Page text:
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Number of Suicides in Japan Continues to Fall
Suicide Rate Remains High Among Industrialized Countries
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In 2015, roughly 24,000 persons committed suicide in Japan. This is a decrease of 10,000 deaths compared to the peak year of 2003, when 34,427 individuals ended their own lives. Despite the decrease, Japan’s suicide rate remains high compared to other industrialized countries.

Suicides under 25,000 for First Time in 18 Years

The Japanese government’s 2016 white paper on suicide prevention found that there were 24,025 suicides in 2015, a decrease of 1,402 compared to the previous year. This marked the fourth consecutive year that the national suicide total was less than 30,000, as well as the first time since 1997 for it to fall below 25,000. There were over 10,000 fewer suicides in 2015 than the peak year of 2003, when 34,427  people ended their own lives. (Preliminary figures for 2016 announced on January 20, 2017, showed a further sharp drop to 21,764.—Ed.)

While the number of suicides fell in 2015, the overall figure was 5.8 times as large as the 4,117 traffic fatalities in the same year. Japan’s rate of 18.9 suicides per 100,000 people remains relatively high compared to other industrialized nations and is more than twice that of Britain and Italy.

Fewer Suicides from Economic Distress

The 2016 white paper included figures on the motivating factors for suicide, with up to three factors listed per case. According to the findings, the most common factor was health issues, accounting for 12,145 suicides in 2015. This was followed by financial problems at 4,082 deaths; family problems at 3,641, problems at work at 2,159, relationship issues, and problems at school. The order of the precipitating factors was basically the same as in previous years. Financial problems was a factor related to only half as many suicides in 2015 as in 2009, when it accounted for around 8,000 suicides.

Leading Cause of Death among Young People

In 2015, men accounted for 69.4% of all suicides, at 16,681 deaths. By age, people in their forties accounted for most suicides, at 16.9% of the total, or 4,069 deaths; followed by those in their fifties (3,979 or 16.6%), sixties (3,973 or 16.5%), and seventies (3,451 or 14.4%). Although the number of suicides for those aged 20 to 79 decreased year-on-year, there was an increase of 3% for youth up to age 19 (at 554 deaths) and of 0.1% for those 80 or over (at 2,459). Those were the only two age groups that saw a rise in suicides.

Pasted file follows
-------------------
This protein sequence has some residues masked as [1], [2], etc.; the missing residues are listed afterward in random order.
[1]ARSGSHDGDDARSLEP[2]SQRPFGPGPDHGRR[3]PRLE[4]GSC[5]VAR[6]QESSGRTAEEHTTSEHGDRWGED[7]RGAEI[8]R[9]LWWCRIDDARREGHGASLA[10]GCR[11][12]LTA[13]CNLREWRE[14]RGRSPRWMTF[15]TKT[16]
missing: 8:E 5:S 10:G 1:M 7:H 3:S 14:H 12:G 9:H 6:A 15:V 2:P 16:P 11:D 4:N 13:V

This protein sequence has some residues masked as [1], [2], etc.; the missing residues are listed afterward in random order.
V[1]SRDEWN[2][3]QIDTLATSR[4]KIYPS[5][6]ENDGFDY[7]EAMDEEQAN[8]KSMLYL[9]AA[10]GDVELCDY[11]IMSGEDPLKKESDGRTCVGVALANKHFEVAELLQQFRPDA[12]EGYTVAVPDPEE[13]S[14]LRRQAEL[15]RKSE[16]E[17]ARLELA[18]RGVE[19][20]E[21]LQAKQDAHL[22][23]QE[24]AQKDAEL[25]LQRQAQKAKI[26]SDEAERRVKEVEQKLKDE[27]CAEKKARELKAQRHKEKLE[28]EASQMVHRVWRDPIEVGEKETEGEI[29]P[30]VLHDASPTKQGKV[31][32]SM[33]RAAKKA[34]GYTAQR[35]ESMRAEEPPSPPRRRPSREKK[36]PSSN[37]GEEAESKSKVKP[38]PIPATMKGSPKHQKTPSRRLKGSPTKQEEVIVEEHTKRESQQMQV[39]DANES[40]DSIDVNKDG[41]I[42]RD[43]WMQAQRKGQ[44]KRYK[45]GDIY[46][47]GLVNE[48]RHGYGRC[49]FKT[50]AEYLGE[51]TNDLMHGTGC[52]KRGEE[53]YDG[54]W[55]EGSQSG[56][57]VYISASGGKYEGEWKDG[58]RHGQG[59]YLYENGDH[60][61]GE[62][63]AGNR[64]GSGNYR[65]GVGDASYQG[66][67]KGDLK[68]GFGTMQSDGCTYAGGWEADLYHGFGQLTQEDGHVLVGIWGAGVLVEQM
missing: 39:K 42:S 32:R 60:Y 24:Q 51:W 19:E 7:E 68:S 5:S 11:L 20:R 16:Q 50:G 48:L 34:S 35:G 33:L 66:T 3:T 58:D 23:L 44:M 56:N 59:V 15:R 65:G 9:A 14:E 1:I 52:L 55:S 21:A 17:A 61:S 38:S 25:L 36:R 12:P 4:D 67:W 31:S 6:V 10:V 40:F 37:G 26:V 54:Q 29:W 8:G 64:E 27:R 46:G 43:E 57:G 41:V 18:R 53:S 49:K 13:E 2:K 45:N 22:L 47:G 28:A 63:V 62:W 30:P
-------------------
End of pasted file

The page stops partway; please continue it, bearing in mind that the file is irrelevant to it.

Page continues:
According to statistics on cause of death for age groups divided into five-year intervals, Japan was the only G7 nation in 2014 to have suicide as the main cause for those aged between 15 and 34.

Health Consultation Reducing Suicides?

The number of suicides in Japan shot up in the late 1990s, against the backdrop of the prolonged recession that followed the collapse of the bubble economy and the tough job market. The rise in suicides led the Diet to pass the Basic Act on Suicide Prevention in 2006, marking the beginning of the government’s full-fledged effort to address the issue.

In 2015, this suicide-prevention effort entered its tenth year. The government 2016 white paper compared the suicide statistics by age bracket in 2007 and 2015. The results showed that suicides had dropped significantly for men in their fifties, but there was a rise among those aged 70 or older as well as a slight increase in suicides among youth.

The white paper suggests that the recent decrease in suicides due to health issues “may be related to improvements in medical treatment for depression and physical ailments as well as enhancement of the health consultation system.”

The report also presented the finding that among those areas facing the problem of depopulation and aging, “the suicide rate is higher in mountainous communities than on remote islands where the residents tend to live closer together.” The white paper recommends the need for preventative measures targeting young people as well as policies aimed at depopulated, aging areas.

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